drawing of two lobsters dancing romantically
The Science of (Lobster) Love
UNH researchers discover fast, easy method for crustacean sperm count

f you want to understand how a species will survive or fail, one of the things you need to know is whether its population is mating at top capacity. A new study from UNH has discovered a better way to count sperm in lobster that could help researchers of any animal species understand this key aspect of survival.

UNH scientists looking to better understand how climate change may alter lobster reproduction are measuring the amount of DNA contained within the lobster’s spermatophore — the mass of sperm a male lobster transfers to a female during mating. The new technique, which is described in an article recently published in the Journal of Crustacean Biology, is an important alternative to existing methods, which are both costly and time-consuming.

Ben Gutzler ’19G led the research as part of his doctoral work in marine biology, in collaboration with Win Watson, professor emeritus of marine biology, and Tracy Pugh ’14G from the Massachusetts Division of Marine Fisheries. The trio’s main goal was to determine whether male lobsters experience declining sperm counts when they mate multiple times, leading to sperm limitation within the population. While concerns about the sustainability of the American lobster population are longstanding, the absence of an efficient, cost-effective technique for quantifying sperm counts meant that testing the sperm limitation hypothesis was rarely attempted. Watson says this new approach is significant for understanding the long-term viability of the species.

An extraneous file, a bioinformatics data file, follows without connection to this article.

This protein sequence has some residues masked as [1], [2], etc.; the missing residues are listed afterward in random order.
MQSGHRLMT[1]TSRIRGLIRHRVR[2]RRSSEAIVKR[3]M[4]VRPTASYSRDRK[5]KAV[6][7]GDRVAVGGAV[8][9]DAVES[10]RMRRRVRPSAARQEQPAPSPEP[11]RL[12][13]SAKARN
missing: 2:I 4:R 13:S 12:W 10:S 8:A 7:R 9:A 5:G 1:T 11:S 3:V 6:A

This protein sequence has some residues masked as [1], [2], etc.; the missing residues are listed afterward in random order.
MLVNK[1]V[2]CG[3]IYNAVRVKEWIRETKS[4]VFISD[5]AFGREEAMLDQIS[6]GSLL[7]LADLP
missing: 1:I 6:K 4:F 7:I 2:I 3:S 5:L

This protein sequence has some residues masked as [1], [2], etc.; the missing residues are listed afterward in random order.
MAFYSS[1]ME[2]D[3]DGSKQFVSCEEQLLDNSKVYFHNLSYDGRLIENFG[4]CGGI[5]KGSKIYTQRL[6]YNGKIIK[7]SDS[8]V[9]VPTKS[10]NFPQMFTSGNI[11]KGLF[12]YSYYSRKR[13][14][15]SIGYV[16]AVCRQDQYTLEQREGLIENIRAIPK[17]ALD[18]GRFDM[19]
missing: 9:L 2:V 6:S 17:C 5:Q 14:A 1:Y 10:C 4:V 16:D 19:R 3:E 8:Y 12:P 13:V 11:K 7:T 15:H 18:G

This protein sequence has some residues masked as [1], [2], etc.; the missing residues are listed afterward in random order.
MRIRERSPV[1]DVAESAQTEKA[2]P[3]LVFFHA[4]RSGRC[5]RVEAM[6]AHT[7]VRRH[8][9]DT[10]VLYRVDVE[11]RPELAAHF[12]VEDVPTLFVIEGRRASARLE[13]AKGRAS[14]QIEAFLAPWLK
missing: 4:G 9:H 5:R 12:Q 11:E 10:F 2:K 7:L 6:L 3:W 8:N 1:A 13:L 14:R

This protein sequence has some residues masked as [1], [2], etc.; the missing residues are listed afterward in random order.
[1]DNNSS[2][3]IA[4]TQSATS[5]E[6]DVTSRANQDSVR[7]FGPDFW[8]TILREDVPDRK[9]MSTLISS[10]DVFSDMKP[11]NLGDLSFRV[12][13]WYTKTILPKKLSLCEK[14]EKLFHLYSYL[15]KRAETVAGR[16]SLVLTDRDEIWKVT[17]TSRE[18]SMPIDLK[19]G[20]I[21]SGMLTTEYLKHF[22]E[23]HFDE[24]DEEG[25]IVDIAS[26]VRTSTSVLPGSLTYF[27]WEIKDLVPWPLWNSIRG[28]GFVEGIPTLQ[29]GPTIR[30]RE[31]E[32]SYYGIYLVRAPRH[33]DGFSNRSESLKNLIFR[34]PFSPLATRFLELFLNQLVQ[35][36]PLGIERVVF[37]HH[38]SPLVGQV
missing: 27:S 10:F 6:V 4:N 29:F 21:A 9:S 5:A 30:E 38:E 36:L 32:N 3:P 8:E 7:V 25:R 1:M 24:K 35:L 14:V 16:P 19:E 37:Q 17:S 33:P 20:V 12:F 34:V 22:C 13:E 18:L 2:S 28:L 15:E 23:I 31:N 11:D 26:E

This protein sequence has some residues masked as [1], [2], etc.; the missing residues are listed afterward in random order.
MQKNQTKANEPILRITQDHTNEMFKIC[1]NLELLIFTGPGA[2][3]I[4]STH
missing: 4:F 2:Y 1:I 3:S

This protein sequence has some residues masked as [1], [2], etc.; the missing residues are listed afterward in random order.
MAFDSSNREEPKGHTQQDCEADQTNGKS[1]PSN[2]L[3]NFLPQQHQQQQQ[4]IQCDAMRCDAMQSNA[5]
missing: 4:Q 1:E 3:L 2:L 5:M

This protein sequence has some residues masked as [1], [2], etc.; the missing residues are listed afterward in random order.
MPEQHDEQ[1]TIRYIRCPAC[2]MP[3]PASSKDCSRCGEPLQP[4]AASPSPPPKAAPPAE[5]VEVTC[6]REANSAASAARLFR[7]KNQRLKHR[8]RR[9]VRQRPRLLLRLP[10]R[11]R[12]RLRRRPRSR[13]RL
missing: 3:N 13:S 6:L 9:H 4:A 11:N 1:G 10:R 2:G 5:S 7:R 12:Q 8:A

man doing studies on a lobster
Win Watson
“Imagine if it took a week to produce a complete lobster spermatophore. That would mean that male lobsters might only be able to mate once a week,” explains Watson. “That, in turn, might mean that some female lobsters might be ready to mate, but don’t get the chance.” Females lobsters only mate after they molt, which they do only once per year, and they all tend to do it around the same time. That means limited availability of male sperm could significantly impact the population.

Although the researchers did not find evidence of sperm limitation among male lobsters, they did uncover inconsistent sperm production among the individual lobsters studied that could have implications for population sustainability and prompt further study.

—Sarah Schaier